I completed the game with Jane Grey the Assassin. She swore only once. A sexual reference about her is found in one of the tablets early on. This was a surprise as there are no other occurrences in the game. I played several missions with Gunnar Davis. The amount of swearing greatly increases during gameplay. While I do not intend to spoil the story, there were several areas that involved experimentation on humans that eventually turned into zombies. Despite the fact that I found the story interesting, much of it involves deceit.
While I was playing Dead Effect, I kept thinking to myself, "Wow, this game would be great to play in co-op mode with a friend." Unfortunately, one of the caveats of the game is there is no multiplayer. Another is the limited controller support. Controller mapping is available and most keys are automatic. However, I was unable to map all the keys to my Xbox 360 controller.
It had been a while since I played a zombie shooter. Although the game was free for review purposes, its $4.99 price for consumers is a surprise given the low cost and large amount of content. The price is well worth it especially since no more money needs to be spent. Out of curiosity, I looked at the game on iTunes and was taken aback at the cost to buy credits and gold bars. With all the features, including two special abilities, the ability to upgrade your character as well as weapons, and high attention to detail, it's a fantastic game to play. The replay value and various game modes kept me coming back for more. I do caution on the violence, gore, and sound effects, however. It is not for the faint of heart. Nevertheless you may want to play the game with the lights on in the room.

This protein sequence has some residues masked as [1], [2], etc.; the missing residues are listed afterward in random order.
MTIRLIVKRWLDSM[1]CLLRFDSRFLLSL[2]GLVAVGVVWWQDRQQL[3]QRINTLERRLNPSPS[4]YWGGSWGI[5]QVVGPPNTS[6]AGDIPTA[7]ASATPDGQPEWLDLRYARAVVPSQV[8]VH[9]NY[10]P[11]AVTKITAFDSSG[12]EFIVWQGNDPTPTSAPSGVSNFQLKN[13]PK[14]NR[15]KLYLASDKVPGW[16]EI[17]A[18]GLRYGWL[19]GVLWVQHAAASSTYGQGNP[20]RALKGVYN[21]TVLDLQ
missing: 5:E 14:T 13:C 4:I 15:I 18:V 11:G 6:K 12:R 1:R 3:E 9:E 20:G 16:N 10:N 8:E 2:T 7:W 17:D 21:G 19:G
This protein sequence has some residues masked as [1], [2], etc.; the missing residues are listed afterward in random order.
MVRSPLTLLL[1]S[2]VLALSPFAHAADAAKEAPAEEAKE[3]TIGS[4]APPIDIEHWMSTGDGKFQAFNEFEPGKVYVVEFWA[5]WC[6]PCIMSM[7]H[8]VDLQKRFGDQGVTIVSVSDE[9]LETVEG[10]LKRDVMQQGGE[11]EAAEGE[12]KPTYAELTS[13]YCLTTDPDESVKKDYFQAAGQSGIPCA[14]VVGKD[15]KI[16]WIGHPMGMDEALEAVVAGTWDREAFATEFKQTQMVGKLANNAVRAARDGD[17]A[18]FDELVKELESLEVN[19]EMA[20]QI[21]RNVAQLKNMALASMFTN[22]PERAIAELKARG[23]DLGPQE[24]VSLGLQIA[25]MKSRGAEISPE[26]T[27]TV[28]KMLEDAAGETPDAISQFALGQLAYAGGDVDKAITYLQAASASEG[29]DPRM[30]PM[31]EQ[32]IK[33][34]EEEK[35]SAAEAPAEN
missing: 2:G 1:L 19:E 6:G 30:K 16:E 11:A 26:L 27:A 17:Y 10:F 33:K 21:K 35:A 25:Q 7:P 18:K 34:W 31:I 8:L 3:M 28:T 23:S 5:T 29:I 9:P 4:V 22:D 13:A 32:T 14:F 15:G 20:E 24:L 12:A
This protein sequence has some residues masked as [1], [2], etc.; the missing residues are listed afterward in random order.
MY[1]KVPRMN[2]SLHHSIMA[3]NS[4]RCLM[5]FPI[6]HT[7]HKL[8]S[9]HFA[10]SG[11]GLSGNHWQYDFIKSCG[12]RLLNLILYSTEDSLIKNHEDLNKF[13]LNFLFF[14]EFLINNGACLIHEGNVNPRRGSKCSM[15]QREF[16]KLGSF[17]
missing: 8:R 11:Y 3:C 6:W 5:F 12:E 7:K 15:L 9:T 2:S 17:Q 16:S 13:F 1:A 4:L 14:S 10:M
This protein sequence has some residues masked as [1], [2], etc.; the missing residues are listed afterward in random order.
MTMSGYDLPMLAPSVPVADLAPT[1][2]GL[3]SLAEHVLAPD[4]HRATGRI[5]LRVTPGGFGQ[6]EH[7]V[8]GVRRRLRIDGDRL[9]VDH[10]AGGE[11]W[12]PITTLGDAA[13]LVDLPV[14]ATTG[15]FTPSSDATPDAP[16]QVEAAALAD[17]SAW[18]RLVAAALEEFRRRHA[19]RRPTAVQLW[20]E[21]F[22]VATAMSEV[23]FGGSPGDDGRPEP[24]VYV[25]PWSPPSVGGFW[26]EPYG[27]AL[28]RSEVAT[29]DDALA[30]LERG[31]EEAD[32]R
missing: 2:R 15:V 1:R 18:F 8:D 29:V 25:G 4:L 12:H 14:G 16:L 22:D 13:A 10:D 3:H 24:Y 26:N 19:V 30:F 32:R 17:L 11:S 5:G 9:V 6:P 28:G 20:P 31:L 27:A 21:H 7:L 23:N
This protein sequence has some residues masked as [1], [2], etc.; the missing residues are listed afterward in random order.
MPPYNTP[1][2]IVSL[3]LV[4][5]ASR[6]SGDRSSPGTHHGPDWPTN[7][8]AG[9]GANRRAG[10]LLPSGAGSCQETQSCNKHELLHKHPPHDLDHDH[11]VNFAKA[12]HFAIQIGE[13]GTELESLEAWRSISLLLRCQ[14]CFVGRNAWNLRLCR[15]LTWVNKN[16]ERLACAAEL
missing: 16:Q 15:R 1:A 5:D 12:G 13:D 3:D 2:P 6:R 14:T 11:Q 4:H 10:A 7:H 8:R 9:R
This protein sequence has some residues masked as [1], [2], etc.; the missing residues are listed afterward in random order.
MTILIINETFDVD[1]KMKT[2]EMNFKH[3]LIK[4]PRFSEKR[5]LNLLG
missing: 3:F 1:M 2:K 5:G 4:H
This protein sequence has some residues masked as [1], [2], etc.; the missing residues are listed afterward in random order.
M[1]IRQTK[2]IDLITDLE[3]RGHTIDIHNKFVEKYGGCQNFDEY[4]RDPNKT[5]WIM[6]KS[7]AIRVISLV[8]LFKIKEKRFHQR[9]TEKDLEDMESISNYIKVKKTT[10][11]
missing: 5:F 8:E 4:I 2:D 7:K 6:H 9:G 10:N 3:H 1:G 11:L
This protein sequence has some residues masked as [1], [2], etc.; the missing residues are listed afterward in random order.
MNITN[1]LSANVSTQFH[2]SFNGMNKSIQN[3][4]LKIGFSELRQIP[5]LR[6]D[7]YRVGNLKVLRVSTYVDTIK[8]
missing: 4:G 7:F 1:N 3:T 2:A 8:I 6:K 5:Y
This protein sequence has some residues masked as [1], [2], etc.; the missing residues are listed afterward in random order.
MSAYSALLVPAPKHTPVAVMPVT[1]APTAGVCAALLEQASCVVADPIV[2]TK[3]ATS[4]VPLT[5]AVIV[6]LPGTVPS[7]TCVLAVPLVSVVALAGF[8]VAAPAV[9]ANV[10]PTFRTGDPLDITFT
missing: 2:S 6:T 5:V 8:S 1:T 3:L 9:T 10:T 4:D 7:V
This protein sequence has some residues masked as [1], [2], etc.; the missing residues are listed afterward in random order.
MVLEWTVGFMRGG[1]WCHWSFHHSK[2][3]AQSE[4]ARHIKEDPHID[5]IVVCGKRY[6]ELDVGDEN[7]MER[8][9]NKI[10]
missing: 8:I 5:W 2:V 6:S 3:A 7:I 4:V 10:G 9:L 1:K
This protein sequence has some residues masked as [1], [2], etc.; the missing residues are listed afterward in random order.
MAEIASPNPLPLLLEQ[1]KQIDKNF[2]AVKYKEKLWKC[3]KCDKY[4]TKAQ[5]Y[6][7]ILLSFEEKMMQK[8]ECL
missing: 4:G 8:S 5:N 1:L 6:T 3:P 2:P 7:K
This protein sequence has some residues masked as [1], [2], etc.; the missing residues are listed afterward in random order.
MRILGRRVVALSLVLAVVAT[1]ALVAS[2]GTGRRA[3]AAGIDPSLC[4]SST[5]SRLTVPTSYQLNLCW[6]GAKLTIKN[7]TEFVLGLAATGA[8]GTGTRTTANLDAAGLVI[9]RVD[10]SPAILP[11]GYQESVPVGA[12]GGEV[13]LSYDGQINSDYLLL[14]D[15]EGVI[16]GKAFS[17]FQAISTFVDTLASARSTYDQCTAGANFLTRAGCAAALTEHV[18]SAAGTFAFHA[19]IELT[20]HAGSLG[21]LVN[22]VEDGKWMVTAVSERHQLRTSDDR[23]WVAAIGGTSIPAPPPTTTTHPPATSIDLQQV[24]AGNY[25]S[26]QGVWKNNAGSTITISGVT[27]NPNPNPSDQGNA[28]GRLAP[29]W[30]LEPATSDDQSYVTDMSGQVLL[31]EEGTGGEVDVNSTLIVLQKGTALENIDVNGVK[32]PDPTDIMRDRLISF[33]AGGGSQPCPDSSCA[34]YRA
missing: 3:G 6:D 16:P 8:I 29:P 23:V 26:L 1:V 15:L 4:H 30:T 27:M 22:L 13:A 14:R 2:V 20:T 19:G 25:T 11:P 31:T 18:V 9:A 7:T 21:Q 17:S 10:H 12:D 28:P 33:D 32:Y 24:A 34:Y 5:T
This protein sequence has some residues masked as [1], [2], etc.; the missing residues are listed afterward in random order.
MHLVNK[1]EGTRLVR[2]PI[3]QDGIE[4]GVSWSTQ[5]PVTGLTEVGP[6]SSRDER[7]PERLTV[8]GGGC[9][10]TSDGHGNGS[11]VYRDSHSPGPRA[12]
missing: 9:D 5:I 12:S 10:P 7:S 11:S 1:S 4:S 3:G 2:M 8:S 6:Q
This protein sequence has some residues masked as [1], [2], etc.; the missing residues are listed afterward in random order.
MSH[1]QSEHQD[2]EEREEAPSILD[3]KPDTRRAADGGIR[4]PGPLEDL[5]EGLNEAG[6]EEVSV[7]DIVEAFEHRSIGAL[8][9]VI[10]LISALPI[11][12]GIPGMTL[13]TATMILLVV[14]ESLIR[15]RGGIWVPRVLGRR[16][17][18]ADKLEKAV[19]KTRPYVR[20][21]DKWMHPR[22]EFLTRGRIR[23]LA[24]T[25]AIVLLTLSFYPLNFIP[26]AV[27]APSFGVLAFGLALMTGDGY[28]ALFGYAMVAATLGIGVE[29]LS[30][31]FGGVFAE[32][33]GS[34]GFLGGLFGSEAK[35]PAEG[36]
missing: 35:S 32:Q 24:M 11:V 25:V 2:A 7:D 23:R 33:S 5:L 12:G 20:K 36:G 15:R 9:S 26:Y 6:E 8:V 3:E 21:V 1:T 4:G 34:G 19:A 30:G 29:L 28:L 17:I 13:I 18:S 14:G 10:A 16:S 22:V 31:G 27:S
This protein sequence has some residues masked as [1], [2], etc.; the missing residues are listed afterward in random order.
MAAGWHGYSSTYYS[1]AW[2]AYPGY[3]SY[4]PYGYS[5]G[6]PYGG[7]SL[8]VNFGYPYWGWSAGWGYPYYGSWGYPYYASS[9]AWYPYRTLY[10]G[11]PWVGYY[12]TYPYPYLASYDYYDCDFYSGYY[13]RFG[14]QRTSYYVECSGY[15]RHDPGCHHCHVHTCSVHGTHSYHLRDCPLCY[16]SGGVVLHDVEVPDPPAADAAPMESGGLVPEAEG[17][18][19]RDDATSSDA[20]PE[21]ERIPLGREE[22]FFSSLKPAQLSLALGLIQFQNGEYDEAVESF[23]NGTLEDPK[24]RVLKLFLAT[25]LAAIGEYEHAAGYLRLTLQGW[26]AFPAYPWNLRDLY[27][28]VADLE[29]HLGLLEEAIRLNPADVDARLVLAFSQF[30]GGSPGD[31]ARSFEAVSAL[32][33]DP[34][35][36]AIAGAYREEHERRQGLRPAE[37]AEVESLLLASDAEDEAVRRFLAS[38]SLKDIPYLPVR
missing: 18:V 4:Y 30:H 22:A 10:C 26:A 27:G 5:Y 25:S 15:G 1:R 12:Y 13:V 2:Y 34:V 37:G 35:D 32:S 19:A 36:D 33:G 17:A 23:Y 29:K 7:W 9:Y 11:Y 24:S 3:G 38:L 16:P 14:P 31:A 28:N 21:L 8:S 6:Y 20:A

Thank you Kalypso Media for sending us this game to review!
While Rise of Venice considers itself a strategy game, it's more of a 3D trading simulator. The single-player campaign has a story mode that will show you the ropes and is required to unlock the multiplayer component. Sadly there is nobody online to play against. Thankfully the single-player campaign offers hours of entertainment and even more so with the various DLC packs available.